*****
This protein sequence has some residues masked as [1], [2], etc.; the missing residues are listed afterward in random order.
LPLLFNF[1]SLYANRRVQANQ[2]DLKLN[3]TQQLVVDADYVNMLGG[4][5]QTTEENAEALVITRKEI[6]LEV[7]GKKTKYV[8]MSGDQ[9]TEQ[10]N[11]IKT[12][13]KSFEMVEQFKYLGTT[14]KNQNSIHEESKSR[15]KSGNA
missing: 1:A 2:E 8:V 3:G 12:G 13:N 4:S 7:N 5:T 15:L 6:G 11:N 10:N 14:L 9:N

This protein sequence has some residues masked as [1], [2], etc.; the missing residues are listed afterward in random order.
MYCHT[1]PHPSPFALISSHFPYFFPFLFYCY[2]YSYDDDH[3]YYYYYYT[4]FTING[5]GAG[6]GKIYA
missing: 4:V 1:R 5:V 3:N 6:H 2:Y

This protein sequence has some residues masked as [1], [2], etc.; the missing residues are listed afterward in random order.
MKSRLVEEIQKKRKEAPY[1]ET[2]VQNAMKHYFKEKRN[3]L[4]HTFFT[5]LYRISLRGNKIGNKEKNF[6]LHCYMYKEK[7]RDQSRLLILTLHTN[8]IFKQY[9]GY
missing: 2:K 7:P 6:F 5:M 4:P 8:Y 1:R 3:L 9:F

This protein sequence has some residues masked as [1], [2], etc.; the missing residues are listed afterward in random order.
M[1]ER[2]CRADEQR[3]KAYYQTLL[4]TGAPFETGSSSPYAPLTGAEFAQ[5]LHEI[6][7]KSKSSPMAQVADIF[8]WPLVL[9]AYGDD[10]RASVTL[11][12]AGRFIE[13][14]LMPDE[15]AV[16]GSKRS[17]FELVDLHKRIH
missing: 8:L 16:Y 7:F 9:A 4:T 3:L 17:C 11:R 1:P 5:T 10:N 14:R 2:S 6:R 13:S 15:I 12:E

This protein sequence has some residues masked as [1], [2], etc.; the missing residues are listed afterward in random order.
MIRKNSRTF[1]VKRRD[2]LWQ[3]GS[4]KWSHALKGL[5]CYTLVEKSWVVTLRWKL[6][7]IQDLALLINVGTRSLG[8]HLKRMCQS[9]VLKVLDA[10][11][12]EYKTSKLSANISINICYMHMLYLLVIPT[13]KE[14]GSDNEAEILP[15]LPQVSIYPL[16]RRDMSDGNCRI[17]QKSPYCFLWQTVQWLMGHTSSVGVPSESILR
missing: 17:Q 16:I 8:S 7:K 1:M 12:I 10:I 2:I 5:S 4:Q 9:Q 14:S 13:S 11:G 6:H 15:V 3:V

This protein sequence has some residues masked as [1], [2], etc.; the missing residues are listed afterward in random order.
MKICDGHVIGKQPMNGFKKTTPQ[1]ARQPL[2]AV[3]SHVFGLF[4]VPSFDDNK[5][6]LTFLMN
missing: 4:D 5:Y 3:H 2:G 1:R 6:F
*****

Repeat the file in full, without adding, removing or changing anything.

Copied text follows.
This protein sequence has some residues masked as [1], [2], etc.; the missing residues are listed afterward in random order.
LPLLFNF[1]SLYANRRVQANQ[2]DLKLN[3]TQQLVVDADYVNMLGG[4][5]QTTEENAEALVITRKEI[6]LEV[7]GKKTKYV[8]MSGDQ[9]TEQ[10]N[11]IKT[12][13]KSFEMVEQFKYLGTT[14]KNQNSIHEESKSR[15]KSGNA
missing: 1:A 2:E 8:V 3:G 12:G 13:N 4:S 7:N 5:T 15:L 6:G 11:N 10:N 14:L 9:N

This protein sequence has some residues masked as [1], [2], etc.; the missing residues are listed afterward in random order.
MYCHT[1]PHPSPFALISSHFPYFFPFLFYCY[2]YSYDDDH[3]YYYYYYT[4]FTING[5]GAG[6]GKIYA
missing: 4:V 1:R 5:V 3:N 6:H 2:Y

This protein sequence has some residues masked as [1], [2], etc.; the missing residues are listed afterward in random order.
MKSRLVEEIQKKRKEAPY[1]ET[2]VQNAMKHYFKEKRN[3]L[4]HTFFT[5]LYRISLRGNKIGNKEKNF[6]LHCYMYKEK[7]RDQSRLLILTLHTN[8]IFKQY[9]GY
missing: 2:K 7:P 6:F 5:M 4:P 8:Y 1:R 3:L 9:F

This protein sequence has some residues masked as [1], [2], etc.; the missing residues are listed afterward in random order.
M[1]ER[2]CRADEQR[3]KAYYQTLL[4]TGAPFETGSSSPYAPLTGAEFAQ[5]LHEI[6][7]KSKSSPMAQVADIF[8]WPLVL[9]AYGDD[10]RASVTL[11][12]AGRFIE[13][14]LMPDE[15]AV[16]GSKRS[17]FELVDLHKRIH
missing: 8:L 16:Y 7:F 9:A 4:T 3:L 17:C 11:R 1:P 5:T 10:N 14:R 2:S 6:R 13:S 15:I 12:E

This protein sequence has some residues masked as [1], [2], etc.; the missing residues are listed afterward in random order.
MIRKNSRTF[1]VKRRD[2]LWQ[3]GS[4]KWSHALKGL[5]CYTLVEKSWVVTLRWKL[6][7]IQDLALLINVGTRSLG[8]HLKRMCQS[9]VLKVLDA[10][11][12]EYKTSKLSANISINICYMHMLYLLVIPT[13]KE[14]GSDNEAEILP[15]LPQVSIYPL[16]RRDMSDGNCRI[17]QKSPYCFLWQTVQWLMGHTSSVGVPSESILR
missing: 17:Q 16:I 8:S 7:K 1:M 12:I 10:I 2:I 5:S 4:Q 9:Q 14:S 13:S 11:G 6:H 15:V 3:V

This protein sequence has some residues masked as [1], [2], etc.; the missing residues are listed afterward in random order.
MKICDGHVIGKQPMNGFKKTTPQ[1]ARQPL[2]AV[3]SHVFGLF[4]VPSFDDNK[5][6]LTFLMN
missing: 4:D 5:Y 3:H 2:G 1:R 6:F